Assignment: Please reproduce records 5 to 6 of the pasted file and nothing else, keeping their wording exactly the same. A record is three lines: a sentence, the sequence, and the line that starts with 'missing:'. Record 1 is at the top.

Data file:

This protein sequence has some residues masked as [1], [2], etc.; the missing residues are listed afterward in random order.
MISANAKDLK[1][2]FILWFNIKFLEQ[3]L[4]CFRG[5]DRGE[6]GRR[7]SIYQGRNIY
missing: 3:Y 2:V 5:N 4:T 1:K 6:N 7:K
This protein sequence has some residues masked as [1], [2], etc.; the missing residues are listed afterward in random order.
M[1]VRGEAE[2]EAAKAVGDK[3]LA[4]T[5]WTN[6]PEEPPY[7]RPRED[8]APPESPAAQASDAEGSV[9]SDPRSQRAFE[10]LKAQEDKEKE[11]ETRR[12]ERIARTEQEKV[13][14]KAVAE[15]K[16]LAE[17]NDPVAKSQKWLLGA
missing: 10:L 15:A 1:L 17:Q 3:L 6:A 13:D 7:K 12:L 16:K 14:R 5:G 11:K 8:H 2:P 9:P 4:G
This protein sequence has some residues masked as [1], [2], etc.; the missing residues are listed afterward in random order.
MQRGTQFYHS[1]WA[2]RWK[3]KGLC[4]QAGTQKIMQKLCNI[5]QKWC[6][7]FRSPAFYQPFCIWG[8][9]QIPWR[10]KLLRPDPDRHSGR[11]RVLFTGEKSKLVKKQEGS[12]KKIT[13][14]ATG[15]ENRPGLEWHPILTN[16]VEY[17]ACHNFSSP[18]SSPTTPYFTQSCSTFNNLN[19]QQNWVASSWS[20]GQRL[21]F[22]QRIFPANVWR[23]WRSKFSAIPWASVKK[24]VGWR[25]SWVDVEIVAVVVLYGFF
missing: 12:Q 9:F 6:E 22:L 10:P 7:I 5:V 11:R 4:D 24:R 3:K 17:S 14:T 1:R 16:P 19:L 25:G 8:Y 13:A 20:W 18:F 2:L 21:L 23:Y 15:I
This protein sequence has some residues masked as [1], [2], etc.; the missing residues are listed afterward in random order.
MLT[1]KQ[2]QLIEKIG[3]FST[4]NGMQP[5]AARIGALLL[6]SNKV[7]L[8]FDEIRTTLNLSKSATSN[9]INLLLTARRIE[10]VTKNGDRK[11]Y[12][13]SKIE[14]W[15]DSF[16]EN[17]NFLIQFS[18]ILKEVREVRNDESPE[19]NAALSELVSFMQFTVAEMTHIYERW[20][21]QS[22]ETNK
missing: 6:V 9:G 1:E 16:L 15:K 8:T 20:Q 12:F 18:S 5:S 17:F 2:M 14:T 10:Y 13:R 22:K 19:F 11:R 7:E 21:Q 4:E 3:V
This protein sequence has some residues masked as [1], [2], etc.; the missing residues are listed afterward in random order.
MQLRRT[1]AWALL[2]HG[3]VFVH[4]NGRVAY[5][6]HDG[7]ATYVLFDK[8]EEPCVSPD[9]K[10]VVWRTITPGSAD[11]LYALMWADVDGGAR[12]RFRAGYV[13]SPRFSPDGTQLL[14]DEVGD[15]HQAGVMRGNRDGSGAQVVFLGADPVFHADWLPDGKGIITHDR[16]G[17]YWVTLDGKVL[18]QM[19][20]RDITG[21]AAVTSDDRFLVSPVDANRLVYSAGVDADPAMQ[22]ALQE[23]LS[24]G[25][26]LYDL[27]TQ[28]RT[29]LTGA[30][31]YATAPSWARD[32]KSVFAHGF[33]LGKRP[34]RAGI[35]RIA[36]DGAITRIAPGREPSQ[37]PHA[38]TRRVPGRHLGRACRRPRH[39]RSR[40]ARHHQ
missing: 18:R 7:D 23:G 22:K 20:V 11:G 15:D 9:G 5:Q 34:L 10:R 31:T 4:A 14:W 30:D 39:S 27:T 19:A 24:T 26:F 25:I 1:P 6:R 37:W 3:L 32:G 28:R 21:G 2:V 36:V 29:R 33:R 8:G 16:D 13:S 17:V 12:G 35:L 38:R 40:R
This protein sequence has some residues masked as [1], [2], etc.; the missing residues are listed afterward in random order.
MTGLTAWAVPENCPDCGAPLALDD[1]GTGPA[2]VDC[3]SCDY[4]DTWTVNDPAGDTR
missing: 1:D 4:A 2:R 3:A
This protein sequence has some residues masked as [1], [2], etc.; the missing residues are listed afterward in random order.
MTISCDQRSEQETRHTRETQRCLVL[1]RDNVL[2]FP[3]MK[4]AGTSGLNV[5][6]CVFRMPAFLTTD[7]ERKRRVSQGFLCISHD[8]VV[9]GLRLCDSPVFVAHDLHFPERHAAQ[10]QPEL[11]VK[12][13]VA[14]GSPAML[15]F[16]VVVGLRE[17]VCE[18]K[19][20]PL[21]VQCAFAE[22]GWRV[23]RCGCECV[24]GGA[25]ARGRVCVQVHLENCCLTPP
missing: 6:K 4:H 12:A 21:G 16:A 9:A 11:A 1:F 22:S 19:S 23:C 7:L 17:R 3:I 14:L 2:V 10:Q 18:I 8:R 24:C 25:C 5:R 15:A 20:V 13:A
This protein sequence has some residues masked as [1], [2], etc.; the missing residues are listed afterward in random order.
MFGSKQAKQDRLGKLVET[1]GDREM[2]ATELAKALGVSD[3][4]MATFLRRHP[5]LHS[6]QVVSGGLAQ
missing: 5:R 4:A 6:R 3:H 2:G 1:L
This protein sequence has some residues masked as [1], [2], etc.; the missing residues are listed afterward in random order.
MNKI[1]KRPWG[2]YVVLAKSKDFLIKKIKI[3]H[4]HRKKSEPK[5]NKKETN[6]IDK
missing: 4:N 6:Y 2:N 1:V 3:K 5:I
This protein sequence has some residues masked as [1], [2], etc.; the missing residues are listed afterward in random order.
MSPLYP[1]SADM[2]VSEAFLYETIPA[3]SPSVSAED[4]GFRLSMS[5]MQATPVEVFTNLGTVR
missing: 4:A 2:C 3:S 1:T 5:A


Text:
This protein sequence has some residues masked as [1], [2], etc.; the missing residues are listed afterward in random order.
MQLRRT[1]AWALL[2]HG[3]VFVH[4]NGRVAY[5][6]HDG[7]ATYVLFDK[8]EEPCVSPD[9]K[10]VVWRTITPGSAD[11]LYALMWADVDGGAR[12]RFRAGYV[13]SPRFSPDGTQLL[14]DEVGD[15]HQAGVMRGNRDGSGAQVVFLGADPVFHADWLPDGKGIITHDR[16]G[17]YWVTLDGKVL[18]QM[19][20]RDITG[21]AAVTSDDRFLVSPVDANRLVYSAGVDADPAMQ[22]ALQE[23]LS[24]G[25][26]LYDL[27]TQ[28]RT[29]LTGA[30][31]YATAPSWARD[32]KSVFAHGF[33]LGKRP[34]RAGI[35]RIA[36]DGAITRIAPGREPSQ[37]PHA[38]TRRVPGRHLGRACRRPRH[39]RSR[40]ARHHQ
missing: 18:R 7:D 23:G 22:K 20:V 11:G 15:D 9:G 5:Q 34:L 10:R 31:T 4:A 14:W 30:D 39:S 27:T 19:A 24:T 26:F 25:I 1:P 6:R 37:W 3:L 32:G 28:R 21:G 2:V 36:V 29:R 33:R 8:G 16:D 13:S 17:V 12:G 35:L 38:R 40:R
This protein sequence has some residues masked as [1], [2], etc.; the missing residues are listed afterward in random order.
MTGLTAWAVPENCPDCGAPLALDD[1]GTGPA[2]VDC[3]SCDY[4]DTWTVNDPAGDTR
missing: 1:D 4:A 2:R 3:A